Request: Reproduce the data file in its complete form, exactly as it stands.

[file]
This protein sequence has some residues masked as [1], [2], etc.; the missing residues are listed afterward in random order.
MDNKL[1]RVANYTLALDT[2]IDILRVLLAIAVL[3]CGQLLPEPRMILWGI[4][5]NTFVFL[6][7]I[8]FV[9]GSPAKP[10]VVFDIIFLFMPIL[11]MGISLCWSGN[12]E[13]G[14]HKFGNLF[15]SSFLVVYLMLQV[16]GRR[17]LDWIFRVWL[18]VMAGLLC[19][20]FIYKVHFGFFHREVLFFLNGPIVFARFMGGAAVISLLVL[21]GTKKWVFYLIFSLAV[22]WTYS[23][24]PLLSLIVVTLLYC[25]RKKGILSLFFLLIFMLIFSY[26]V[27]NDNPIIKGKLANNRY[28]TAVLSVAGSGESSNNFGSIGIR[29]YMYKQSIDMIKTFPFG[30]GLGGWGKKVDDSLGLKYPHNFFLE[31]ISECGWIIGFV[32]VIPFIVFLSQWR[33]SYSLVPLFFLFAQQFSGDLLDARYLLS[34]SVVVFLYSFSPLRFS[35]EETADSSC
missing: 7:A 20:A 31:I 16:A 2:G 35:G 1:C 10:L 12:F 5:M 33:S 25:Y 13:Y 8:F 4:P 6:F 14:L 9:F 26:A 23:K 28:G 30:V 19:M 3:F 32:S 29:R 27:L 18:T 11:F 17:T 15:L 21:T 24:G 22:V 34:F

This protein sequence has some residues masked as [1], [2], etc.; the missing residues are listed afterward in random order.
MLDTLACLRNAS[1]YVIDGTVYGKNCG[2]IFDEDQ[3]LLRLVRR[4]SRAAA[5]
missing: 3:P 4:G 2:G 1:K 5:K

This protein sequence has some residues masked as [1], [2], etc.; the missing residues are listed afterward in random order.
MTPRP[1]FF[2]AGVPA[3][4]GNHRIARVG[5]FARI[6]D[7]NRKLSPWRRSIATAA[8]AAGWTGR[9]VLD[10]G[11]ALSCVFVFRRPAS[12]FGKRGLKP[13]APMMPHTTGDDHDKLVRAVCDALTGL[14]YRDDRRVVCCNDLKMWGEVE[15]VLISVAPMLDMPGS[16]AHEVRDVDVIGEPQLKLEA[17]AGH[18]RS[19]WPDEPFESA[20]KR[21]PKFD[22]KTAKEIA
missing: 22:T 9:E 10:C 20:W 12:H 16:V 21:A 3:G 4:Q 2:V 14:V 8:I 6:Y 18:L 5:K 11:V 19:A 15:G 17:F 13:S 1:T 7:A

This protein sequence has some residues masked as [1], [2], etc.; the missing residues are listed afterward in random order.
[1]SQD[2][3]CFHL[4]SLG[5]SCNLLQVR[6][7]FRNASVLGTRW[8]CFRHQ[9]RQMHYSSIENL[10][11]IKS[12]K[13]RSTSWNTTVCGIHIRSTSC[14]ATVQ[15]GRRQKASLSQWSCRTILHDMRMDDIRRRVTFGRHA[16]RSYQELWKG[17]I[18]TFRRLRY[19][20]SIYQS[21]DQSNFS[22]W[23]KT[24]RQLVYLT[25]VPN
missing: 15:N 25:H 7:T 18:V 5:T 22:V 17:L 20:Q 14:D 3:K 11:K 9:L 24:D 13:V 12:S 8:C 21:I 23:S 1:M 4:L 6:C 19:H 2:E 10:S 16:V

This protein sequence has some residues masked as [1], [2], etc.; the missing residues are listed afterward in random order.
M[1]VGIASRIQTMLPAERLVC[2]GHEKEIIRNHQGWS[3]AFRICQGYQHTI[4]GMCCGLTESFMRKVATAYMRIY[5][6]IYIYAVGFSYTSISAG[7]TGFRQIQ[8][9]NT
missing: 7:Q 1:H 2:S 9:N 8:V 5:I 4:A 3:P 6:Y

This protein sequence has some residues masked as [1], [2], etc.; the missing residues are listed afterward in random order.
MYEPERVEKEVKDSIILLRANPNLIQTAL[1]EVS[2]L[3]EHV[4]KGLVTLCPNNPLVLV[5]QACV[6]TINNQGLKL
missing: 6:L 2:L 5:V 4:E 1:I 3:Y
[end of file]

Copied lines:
This protein sequence has some residues masked as [1], [2], etc.; the missing residues are listed afterward in random order.
MDNKL[1]RVANYTLALDT[2]IDILRVLLAIAVL[3]CGQLLPEPRMILWGI[4][5]NTFVFL[6][7]I[8]FV[9]GSPAKP[10]VVFDIIFLFMPIL[11]MGISLCWSGN[12]E[13]G[14]HKFGNLF[15]SSFLVVYLMLQV[16]GRR[17]LDWIFRVWL[18]VMAGLLC[19][20]FIYKVHFGFFHREVLFFLNGPIVFARFMGGAAVISLLVL[21]GTKKWVFYLIFSLAV[22]WTYS[23][24]PLLSLIVVTLLYC[25]RKKGILSLFFLLIFMLIFSY[26]V[27]NDNPIIKGKLANNRY[28]TAVLSVAGSGESSNNFGSIGIR[29]YMYKQSIDMIKTFPFG[30]GLGGWGKKVDDSLGLKYPHNFFLE[31]ISECGWIIGFV[32]VIPFIVFLSQWR[33]SYSLVPLFFLFAQQFSGDLLDARYLLS[34]SVVVFLYSFSPLRFS[35]EETADSSC
missing: 7:A 20:A 31:I 16:A 2:G 35:G 1:C 10:L 12:F 5:M 33:S 25:Y 13:Y 8:F 4:P 6:F 14:L 9:F 26:A 23:K 28:G 30:V 19:M 3:F 32:S 29:R 27:L 18:T 11:F 17:T 15:L 21:T 24:G 22:V 34:F

This protein sequence has some residues masked as [1], [2], etc.; the missing residues are listed afterward in random order.
MLDTLACLRNAS[1]YVIDGTVYGKNCG[2]IFDEDQ[3]LLRLVRR[4]SRAAA[5]
missing: 3:P 4:G 2:G 1:K 5:K

This protein sequence has some residues masked as [1], [2], etc.; the missing residues are listed afterward in random order.
MTPRP[1]FF[2]AGVPA[3][4]GNHRIARVG[5]FARI[6]D[7]NRKLSPWRRSIATAA[8]AAGWTGR[9]VLD[10]G[11]ALSCVFVFRRPAS[12]FGKRGLKP[13]APMMPHTTGDDHDKLVRAVCDALTGL[14]YRDDRRVVCCNDLKMWGEVE[15]VLISVAPMLDMPGS[16]AHEVRDVDVIGEPQLKLEA[17]AGH[18]RS[19]WPDEPFESA[20]KR[21]PKFD[22]KTAKEIA
missing: 22:T 9:E 10:C 20:W 12:H 16:V 21:A 3:G 4:Q 2:V 14:V 8:I 6:Y 18:L 5:K 11:V 19:A 15:G 17:F 13:S 1:T 7:A

This protein sequence has some residues masked as [1], [2], etc.; the missing residues are listed afterward in random order.
[1]SQD[2][3]CFHL[4]SLG[5]SCNLLQVR[6][7]FRNASVLGTRW[8]CFRHQ[9]RQMHYSSIENL[10][11]IKS[12]K[13]RSTSWNTTVCGIHIRSTSC[14]ATVQ[15]GRRQKASLSQWSCRTILHDMRMDDIRRRVTFGRHA[16]RSYQELWKG[17]I[18]TFRRLRY[19][20]SIYQS[21]DQSNFS[22]W[23]KT[24]RQLVYLT[25]VPN
missing: 15:N 25:H 7:T 18:V 5:T 22:V 17:L 20:Q 14:D 3:K 11:K 9:L 24:D 13:V 12:S 8:C 21:I 23:S 1:M 4:L 6:C 19:H 2:E 10:S 16:V

This protein sequence has some residues masked as [1], [2], etc.; the missing residues are listed afterward in random order.
M[1]VGIASRIQTMLPAERLVC[2]GHEKEIIRNHQGWS[3]AFRICQGYQHTI[4]GMCCGLTESFMRKVATAYMRIY[5][6]IYIYAVGFSYTSISAG[7]TGFRQIQ[8][9]NT
missing: 7:Q 1:H 2:S 9:N 8:V 5:I 4:A 3:P 6:Y

This protein sequence has some residues masked as [1], [2], etc.; the missing residues are listed afterward in random order.
MYEPERVEKEVKDSIILLRANPNLIQTAL[1]EVS[2]L[3]EHV[4]KGLVTLCPNNPLVLV[5]QACV[6]TINNQGLKL
missing: 6:L 2:L 5:V 4:E 1:I 3:Y